In addition, a variation of this experiment was conducted to show the need for using at least a 50% concentration of DMSO before the releasing effect can be obtained. For this experiment, the 100 μl tracer aliquot of 3 H-AFB1 contained approximately 27,000-28,000 cpm in total. The 100 μl aliquot of tracer was loaded on to the affinity column followed by an initial washing of 200 μl of PBS to remove the non-retained tracer from the column. The matrix was then washed with increasing concentrations of DMSO in 1.0 ml aliquots. The results are given in Table III below.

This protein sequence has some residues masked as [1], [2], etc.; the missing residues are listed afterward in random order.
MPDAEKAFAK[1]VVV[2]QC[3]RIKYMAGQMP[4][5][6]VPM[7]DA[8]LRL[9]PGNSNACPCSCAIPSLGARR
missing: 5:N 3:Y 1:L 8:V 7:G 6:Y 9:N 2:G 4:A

TABLE III______________________________________EffluentFraction              Volume      EffluentNo.        Eluant     Used        cmp______________________________________1          PBS        1.0 ml      4552          PBS        1.0 ml      2,2713          1% DMSO    1.0 ml      1894          1% DMSO    1.0 ml      795          5% DMSO    1.0 ml      456          5% DMSO    1.0 ml      827          10% DMSO   1.0 ml      1178          10% DMSO   1.0 ml      929          20% DMSO   1.0 ml      4110         20% DMSO   1.0 ml      5611         30% DMSO   1.0 ml      8612         30% DMSO   1.0 ml      9513         40% DMSO   1.0 ml      7214         40% DMSO   1.0 ml      5015         50% DMSO   1.0 ml      8816         50% DMSO   1.0 ml      15,68217         PBS        1.0 ml      5,96618         PBS        1.0 ml      49______________________________________